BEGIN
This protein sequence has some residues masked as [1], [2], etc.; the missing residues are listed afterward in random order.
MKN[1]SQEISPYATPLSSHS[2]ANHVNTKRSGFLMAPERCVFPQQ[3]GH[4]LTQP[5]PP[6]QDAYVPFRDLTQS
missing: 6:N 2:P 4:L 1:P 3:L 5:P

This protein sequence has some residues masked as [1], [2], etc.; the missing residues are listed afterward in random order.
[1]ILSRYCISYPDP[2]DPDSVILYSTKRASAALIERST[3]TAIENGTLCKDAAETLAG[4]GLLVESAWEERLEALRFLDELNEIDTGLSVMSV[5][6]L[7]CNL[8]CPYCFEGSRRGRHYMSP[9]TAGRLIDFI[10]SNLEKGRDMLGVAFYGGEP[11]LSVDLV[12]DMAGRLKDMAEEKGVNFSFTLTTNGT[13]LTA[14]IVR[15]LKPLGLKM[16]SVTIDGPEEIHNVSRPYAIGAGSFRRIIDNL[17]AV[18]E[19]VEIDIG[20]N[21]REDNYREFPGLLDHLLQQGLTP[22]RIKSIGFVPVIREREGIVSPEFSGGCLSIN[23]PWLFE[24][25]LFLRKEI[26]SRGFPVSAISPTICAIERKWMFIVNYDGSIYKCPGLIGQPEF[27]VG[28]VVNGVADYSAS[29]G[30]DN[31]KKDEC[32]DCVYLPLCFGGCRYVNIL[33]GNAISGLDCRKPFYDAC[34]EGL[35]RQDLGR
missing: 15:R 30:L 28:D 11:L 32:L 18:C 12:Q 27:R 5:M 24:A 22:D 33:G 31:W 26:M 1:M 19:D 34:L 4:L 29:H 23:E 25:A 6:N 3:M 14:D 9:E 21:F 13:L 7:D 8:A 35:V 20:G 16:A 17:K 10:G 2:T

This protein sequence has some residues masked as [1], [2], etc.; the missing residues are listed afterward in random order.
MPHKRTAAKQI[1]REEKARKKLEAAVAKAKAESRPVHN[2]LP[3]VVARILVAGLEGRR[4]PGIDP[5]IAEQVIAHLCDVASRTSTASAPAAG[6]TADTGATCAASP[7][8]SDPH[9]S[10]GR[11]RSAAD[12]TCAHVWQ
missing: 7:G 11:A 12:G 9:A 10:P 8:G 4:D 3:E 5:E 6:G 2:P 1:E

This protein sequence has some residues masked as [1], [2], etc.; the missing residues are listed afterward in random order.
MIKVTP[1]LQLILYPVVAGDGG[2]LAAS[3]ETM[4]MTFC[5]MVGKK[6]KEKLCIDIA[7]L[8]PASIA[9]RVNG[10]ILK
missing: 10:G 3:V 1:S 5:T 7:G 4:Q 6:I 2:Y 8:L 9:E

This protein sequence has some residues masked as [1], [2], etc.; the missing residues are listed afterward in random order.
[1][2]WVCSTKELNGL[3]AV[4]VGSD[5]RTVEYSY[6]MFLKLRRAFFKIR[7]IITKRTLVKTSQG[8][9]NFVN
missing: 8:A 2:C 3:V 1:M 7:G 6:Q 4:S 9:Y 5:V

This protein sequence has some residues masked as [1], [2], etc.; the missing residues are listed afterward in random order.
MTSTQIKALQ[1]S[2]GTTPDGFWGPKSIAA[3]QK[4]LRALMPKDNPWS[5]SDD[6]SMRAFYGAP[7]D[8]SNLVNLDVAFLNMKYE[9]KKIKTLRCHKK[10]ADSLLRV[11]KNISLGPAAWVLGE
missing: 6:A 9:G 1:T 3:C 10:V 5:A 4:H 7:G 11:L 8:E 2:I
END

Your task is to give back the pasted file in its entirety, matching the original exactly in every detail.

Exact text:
This protein sequence has some residues masked as [1], [2], etc.; the missing residues are listed afterward in random order.
MKN[1]SQEISPYATPLSSHS[2]ANHVNTKRSGFLMAPERCVFPQQ[3]GH[4]LTQP[5]PP[6]QDAYVPFRDLTQS
missing: 6:N 2:P 4:L 1:P 3:L 5:P

This protein sequence has some residues masked as [1], [2], etc.; the missing residues are listed afterward in random order.
[1]ILSRYCISYPDP[2]DPDSVILYSTKRASAALIERST[3]TAIENGTLCKDAAETLAG[4]GLLVESAWEERLEALRFLDELNEIDTGLSVMSV[5][6]L[7]CNL[8]CPYCFEGSRRGRHYMSP[9]TAGRLIDFI[10]SNLEKGRDMLGVAFYGGEP[11]LSVDLV[12]DMAGRLKDMAEEKGVNFSFTLTTNGT[13]LTA[14]IVR[15]LKPLGLKM[16]SVTIDGPEEIHNVSRPYAIGAGSFRRIIDNL[17]AV[18]E[19]VEIDIG[20]N[21]REDNYREFPGLLDHLLQQGLTP[22]RIKSIGFVPVIREREGIVSPEFSGGCLSIN[23]PWLFE[24][25]LFLRKEI[26]SRGFPVSAISPTICAIERKWMFIVNYDGSIYKCPGLIGQPEF[27]VG[28]VVNGVADYSAS[29]G[30]DN[31]KKDEC[32]DCVYLPLCFGGCRYVNIL[33]GNAISGLDCRKPFYDAC[34]EGL[35]RQDLGR
missing: 15:R 30:L 28:D 11:L 32:L 18:C 12:Q 27:R 5:M 24:A 22:D 33:G 31:W 26:M 1:M 19:D 34:L 4:L 29:H 23:E 25:A 6:N 3:M 14:D 9:E 21:F 13:L 7:D 8:A 35:V 20:G 16:A 17:K 10:G 2:T

This protein sequence has some residues masked as [1], [2], etc.; the missing residues are listed afterward in random order.
MPHKRTAAKQI[1]REEKARKKLEAAVAKAKAESRPVHN[2]LP[3]VVARILVAGLEGRR[4]PGIDP[5]IAEQVIAHLCDVASRTSTASAPAAG[6]TADTGATCAASP[7][8]SDPH[9]S[10]GR[11]RSAAD[12]TCAHVWQ
missing: 7:G 11:A 12:G 9:A 10:P 8:G 4:D 3:E 5:E 6:G 2:P 1:E

This protein sequence has some residues masked as [1], [2], etc.; the missing residues are listed afterward in random order.
MIKVTP[1]LQLILYPVVAGDGG[2]LAAS[3]ETM[4]MTFC[5]MVGKK[6]KEKLCIDIA[7]L[8]PASIA[9]RVNG[10]ILK
missing: 10:G 3:V 1:S 5:T 7:G 4:Q 6:I 2:Y 8:L 9:E

This protein sequence has some residues masked as [1], [2], etc.; the missing residues are listed afterward in random order.
[1][2]WVCSTKELNGL[3]AV[4]VGSD[5]RTVEYSY[6]MFLKLRRAFFKIR[7]IITKRTLVKTSQG[8][9]NFVN
missing: 8:A 2:C 3:V 1:M 7:G 6:Q 4:S 9:Y 5:V

This protein sequence has some residues masked as [1], [2], etc.; the missing residues are listed afterward in random order.
MTSTQIKALQ[1]S[2]GTTPDGFWGPKSIAA[3]QK[4]LRALMPKDNPWS[5]SDD[6]SMRAFYGAP[7]D[8]SNLVNLDVAFLNMKYE[9]KKIKTLRCHKK[10]ADSLLRV[11]KNISLGPAAWVLGE
missing: 6:A 9:G 1:T 3:C 10:V 5:A 4:H 7:G 11:L 8:E 2:I